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January 23, 2014

Old mug shot of Dennis Lilly as an up and coming young prison escape artist. CLICK TO ENLARGE

The Mail Station business in Monroe that the Lilly's/Murrays ran for five years, right next to U.S. Highway 2. CLICK TO ENLARGE

Fugitive Dennis Lilly shown here on both sides of his own "Wanted" promo card produced by America's Trading Cards in 1991. The card, measuring 2-1/2" x 3-1/2" was on sale at eBay Jan. 23, 2014 for just $3.76. CLICK TO ENLARGE

MAP shows where Gold Bar is along U.S. Highway 2

Another mug shot view of a young Dennis Lilly. CLICK TO ENLARGE
Updated 1/24/14 with new information

This story originally ran as a front page Feature Story in the Chronicle the afternoon of January 23, 2014

(GOLD BAR, WA) -- A few days ago the Sky Valley Chronicle received an anonymous phone call. The caller left a message saying, "Looks like the authorities have dug up the body of a long time fugitive from a residence maybe on 2nd street."

That was all. Normally the rumors we get don't pan out to be much of anything. This one did. There was indeed a body of a man found down in the dirt of Gold Bar in a residential yard and his corpse was indeed dug up.

And although as of Thursday the body had not been positively identified by the medical examiner's office - and that could take a while since DNA work needs to be done - authorities believe it may be that of a man who's been on the run from the law for 28 years, ever since he escaped from a prison in 1986.

"We served a search warrant last week which resulted in the exhumation of a body in Gold Bar on Thursday. At this time, there is no evidence of foul play, but the investigation is ongoing," said Snohomish County sheriff's spokeswoman Shari Ireton on Wednesday.

"We are awaiting ID and cause/manner of death from the ME’s Office," added Ireton.

If indeed that body turns out to be the long-on-the-run desperado named Dennis "Slick" Lilly, there is a chance you met him over the years if you live in the Sky Valley area anywhere from Monroe on up Highway 2 through Sultan, Gold Bar and up to the top of Stevens Pass.


The picture at the top of this story of Lilly back when he was a young tough-and-ready for anything piece of work, would not be the man you would have met.

The man you would have met, if the body is Lilly's, was a friendly, kindly older looking fellow - older looking than his years and a good deal overweight - and with a big white beard like Santa Claus.

In fact he used to play the part of Santa Claus at Christmas time for kids. Ho, ho, ho in more ways than one.

Several people from the Sky Valley Chronicle met him over the years, if that was Lilly, as he and his long time wife ran a business for the past five years in the heart of Monroe called The Mail Station.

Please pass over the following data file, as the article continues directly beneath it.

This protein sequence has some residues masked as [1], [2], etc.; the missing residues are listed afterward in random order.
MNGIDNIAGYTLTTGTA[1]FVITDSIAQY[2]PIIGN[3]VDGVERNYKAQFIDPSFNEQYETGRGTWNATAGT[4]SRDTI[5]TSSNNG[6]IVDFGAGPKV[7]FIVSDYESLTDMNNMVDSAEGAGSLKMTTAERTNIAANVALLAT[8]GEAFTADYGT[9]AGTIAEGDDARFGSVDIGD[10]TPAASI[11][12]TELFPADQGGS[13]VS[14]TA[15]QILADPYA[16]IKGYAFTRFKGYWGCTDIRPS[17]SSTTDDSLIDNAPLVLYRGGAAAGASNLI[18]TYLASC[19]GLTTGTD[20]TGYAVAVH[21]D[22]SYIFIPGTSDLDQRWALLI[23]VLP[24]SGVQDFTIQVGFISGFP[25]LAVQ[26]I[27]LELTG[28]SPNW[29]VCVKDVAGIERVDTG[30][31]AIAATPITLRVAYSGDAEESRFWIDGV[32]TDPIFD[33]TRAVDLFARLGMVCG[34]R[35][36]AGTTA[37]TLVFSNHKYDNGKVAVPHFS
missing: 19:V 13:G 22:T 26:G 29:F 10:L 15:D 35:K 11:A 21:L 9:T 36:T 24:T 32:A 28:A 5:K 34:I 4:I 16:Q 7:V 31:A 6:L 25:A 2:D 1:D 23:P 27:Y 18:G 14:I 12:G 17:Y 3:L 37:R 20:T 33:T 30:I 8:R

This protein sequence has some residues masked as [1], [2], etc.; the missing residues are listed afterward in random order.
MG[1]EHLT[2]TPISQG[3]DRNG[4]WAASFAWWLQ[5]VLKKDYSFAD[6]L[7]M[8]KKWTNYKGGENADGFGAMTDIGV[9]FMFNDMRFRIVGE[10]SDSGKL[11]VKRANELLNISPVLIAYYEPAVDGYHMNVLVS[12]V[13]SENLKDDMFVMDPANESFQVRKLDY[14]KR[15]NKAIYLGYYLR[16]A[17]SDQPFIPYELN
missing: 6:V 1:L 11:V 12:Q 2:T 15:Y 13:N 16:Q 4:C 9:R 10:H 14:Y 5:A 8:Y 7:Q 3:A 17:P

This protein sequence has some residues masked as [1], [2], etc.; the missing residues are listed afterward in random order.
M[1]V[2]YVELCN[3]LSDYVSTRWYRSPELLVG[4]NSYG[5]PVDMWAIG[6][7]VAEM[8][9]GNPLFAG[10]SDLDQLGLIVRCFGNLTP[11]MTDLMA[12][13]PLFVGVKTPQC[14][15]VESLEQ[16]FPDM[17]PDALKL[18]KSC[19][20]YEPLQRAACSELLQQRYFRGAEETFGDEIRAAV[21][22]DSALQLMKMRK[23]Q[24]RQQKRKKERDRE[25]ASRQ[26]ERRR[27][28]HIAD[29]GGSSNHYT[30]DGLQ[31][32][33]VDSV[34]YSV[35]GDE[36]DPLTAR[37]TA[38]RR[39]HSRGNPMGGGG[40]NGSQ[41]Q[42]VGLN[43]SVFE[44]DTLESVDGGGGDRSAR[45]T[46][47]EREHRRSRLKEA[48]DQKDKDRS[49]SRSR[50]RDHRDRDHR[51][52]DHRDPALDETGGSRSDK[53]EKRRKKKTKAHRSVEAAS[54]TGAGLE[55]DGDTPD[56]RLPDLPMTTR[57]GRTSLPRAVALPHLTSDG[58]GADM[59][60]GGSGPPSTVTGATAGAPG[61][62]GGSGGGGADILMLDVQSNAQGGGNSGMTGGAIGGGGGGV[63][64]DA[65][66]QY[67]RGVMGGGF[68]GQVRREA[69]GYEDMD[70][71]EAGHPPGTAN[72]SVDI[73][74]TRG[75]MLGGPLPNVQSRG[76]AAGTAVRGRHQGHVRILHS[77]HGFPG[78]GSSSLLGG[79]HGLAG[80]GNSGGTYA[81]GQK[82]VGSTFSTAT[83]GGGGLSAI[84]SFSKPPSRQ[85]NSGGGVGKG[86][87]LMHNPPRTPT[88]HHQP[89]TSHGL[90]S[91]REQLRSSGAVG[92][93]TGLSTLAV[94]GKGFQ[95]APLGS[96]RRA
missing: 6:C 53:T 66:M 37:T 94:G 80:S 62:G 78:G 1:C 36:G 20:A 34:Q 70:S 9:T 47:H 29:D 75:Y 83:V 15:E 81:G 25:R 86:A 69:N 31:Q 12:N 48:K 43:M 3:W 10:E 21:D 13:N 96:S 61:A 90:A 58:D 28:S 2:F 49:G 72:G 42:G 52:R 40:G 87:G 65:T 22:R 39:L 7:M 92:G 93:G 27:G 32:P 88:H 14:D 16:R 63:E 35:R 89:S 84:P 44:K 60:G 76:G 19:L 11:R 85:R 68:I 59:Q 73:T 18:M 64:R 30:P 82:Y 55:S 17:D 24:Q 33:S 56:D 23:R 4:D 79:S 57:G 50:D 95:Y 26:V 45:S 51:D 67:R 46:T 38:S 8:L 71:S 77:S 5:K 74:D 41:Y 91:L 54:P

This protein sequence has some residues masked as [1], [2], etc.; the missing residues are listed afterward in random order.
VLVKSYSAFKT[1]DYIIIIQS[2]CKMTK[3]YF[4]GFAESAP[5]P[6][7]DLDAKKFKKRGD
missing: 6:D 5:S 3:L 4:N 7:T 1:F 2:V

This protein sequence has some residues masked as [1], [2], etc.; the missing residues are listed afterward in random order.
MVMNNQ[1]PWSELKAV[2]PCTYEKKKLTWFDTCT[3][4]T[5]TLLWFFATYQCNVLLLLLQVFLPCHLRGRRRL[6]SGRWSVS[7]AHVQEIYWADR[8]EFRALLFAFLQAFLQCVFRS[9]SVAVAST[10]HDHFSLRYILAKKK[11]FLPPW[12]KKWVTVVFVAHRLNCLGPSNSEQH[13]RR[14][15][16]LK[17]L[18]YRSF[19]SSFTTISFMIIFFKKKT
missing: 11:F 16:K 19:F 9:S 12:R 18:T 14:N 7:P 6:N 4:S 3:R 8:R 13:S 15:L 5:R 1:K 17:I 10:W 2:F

The business sits right next to Ruth Realty at 19916 Old Owen Road in Monroe, just about 50 feet northeast off the corner of Highway 2 & the Old Owen Road. Can't miss it.

The business rents out private mailboxes, sells postage and packaging, ships and receives packages by the postal service, Fed Ex, UPS and provides other services and products.

The business advertises it has plenty of parking, which is somewhat true.

The company's website says the business is run by "The Murray Family." Murray is believed by the feds, who have been looking for their man for a very long time, to be one of a few names both Dennis Lilly and his wife Mary have used over the years while keeping one step ahead of the law.

Dennis, it appears now, became Dave Murray and Mary Lilly became Amanda Murray. By all accounts those who met them over the years at their business found them to be warm and pleasant individuals, including two Sky Valley Chronicle workers.

How they ended up living in Gold Bar and working in Monroe and why they chose this area is not yet known, nor is it known where the couple may have obtained the funds to purchase or start the business in Monroe.


Dennis Lilly was at one time, assuming he is dead, a Houdini-like escape artist who was the subject of not one but two segments over the years on the TV program "America's Most Wanted (AMW)."

The short version of his flight from justice goes back to 1981 when Lilly - doing time at the Kansas State Prison for things like assault, theft, and other charges related to previous escapes - stole a prison guard's uniform then conned another guard into letting him into the control tower, which he and six other inmates then overtook, according to an online forum of AMW fans who are sort of armchair sleuths.

Then the inmates walked out one gate, and climbed two fences to escape.

Lilly was arrested just hours later after getting into a shootout with police. He shot one officer, but the officer survived. After that escape, Lilly was transferred to the Missouri State Penitentiary where he reportedly made attempts to escape but was always captured.

In 1986 Lilly, ever the good escape artist and a man with a keen eye for vulnerabilities and openings, managed to get a hold of a guard's uniform in a unique way -- he stole it over time piece by piece until he had one complete guard uniform.

Prison inmates have a lot of time on their hands to do such things.

Then one day in 1986, December 13 to be exact, Lilly dressed up in that guard's uniform and during a shift change he simply walked out of prison as a guard. He spent Christmas that year a very free man.

In the getting-out-of-prison-early game, Lilly was a man to be reckoned with.


Just how good Lilly was at the game of escaping from behind bars can be seen in the total numbers of prison escapees compared to the U.S. prison population as a whole.

According to a 2001 Slate.com article, in 1998, the most recent year (at that time) for which data was available from the Bureau of Justice Statistics, just 6,530 people escaped or were AWOL from state prisons.

That was a little more than one-half of 1 percent of the total population of 1,100,224 state inmates.That means Lilly pulled off - more than once - a feat that 99.5% of all prison inmates back then could not do or did not want to do.

And back in 2001 those escape numbers were declining, according to Slate.